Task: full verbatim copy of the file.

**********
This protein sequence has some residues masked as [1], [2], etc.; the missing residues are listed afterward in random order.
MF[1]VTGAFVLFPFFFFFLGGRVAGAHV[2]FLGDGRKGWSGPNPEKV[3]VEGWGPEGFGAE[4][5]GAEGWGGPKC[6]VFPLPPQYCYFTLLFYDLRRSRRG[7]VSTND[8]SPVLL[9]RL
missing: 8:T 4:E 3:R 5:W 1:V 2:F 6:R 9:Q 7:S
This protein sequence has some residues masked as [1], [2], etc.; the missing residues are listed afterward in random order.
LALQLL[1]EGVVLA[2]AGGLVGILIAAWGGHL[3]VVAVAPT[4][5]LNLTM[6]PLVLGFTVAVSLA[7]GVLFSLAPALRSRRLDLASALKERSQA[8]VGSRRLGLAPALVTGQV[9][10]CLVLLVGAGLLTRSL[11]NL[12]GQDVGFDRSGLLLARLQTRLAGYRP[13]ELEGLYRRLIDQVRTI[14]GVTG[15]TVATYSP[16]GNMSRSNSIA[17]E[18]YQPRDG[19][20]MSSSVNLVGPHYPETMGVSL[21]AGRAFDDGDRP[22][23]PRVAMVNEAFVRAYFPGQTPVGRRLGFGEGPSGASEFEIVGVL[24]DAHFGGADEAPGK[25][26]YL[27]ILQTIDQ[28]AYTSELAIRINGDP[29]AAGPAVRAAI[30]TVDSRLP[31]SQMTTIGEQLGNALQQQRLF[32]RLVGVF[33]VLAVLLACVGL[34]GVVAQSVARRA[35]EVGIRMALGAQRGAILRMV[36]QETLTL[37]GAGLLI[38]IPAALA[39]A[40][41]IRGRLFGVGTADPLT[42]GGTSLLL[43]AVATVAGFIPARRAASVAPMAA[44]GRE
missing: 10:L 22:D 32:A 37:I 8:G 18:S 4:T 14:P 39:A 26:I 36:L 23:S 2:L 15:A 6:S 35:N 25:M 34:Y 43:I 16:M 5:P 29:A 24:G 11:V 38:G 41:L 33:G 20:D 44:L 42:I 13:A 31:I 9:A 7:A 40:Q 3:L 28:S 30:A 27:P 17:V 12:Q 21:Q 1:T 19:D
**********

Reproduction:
This protein sequence has some residues masked as [1], [2], etc.; the missing residues are listed afterward in random order.
MF[1]VTGAFVLFPFFFFFLGGRVAGAHV[2]FLGDGRKGWSGPNPEKV[3]VEGWGPEGFGAE[4][5]GAEGWGGPKC[6]VFPLPPQYCYFTLLFYDLRRSRRG[7]VSTND[8]SPVLL[9]RL
missing: 8:T 4:E 3:R 5:W 1:V 2:F 6:R 9:Q 7:S
This protein sequence has some residues masked as [1], [2], etc.; the missing residues are listed afterward in random order.
LALQLL[1]EGVVLA[2]AGGLVGILIAAWGGHL[3]VVAVAPT[4][5]LNLTM[6]PLVLGFTVAVSLA[7]GVLFSLAPALRSRRLDLASALKERSQA[8]VGSRRLGLAPALVTGQV[9][10]CLVLLVGAGLLTRSL[11]NL[12]GQDVGFDRSGLLLARLQTRLAGYRP[13]ELEGLYRRLIDQVRTI[14]GVTG[15]TVATYSP[16]GNMSRSNSIA[17]E[18]YQPRDG[19][20]MSSSVNLVGPHYPETMGVSL[21]AGRAFDDGDRP[22][23]PRVAMVNEAFVRAYFPGQTPVGRRLGFGEGPSGASEFEIVGVL[24]DAHFGGADEAPGK[25][26]YL[27]ILQTIDQ[28]AYTSELAIRINGDP[29]AAGPAVRAAI[30]TVDSRLP[31]SQMTTIGEQLGNALQQQRLF[32]RLVGVF[33]VLAVLLACVGL[34]GVVAQSVARRA[35]EVGIRMALGAQRGAILRMV[36]QETLTL[37]GAGLLI[38]IPAALA[39]A[40][41]IRGRLFGVGTADPLT[42]GGTSLLL[43]AVATVAGFIPARRAASVAPMAA[44]GRE
missing: 10:L 22:D 32:A 37:I 8:G 18:S 4:T 14:P 39:A 26:I 36:L 23:S 2:L 15:A 6:S 35:N 25:M 34:Y 43:I 16:M 5:P 29:A 24:G 11:V 38:G 41:L 33:G 20:D 44:L 42:I 13:A 31:I 9:A 7:A 40:Q 3:L 28:S 30:A 27:P 17:V 12:Q 21:Q 1:T 19:D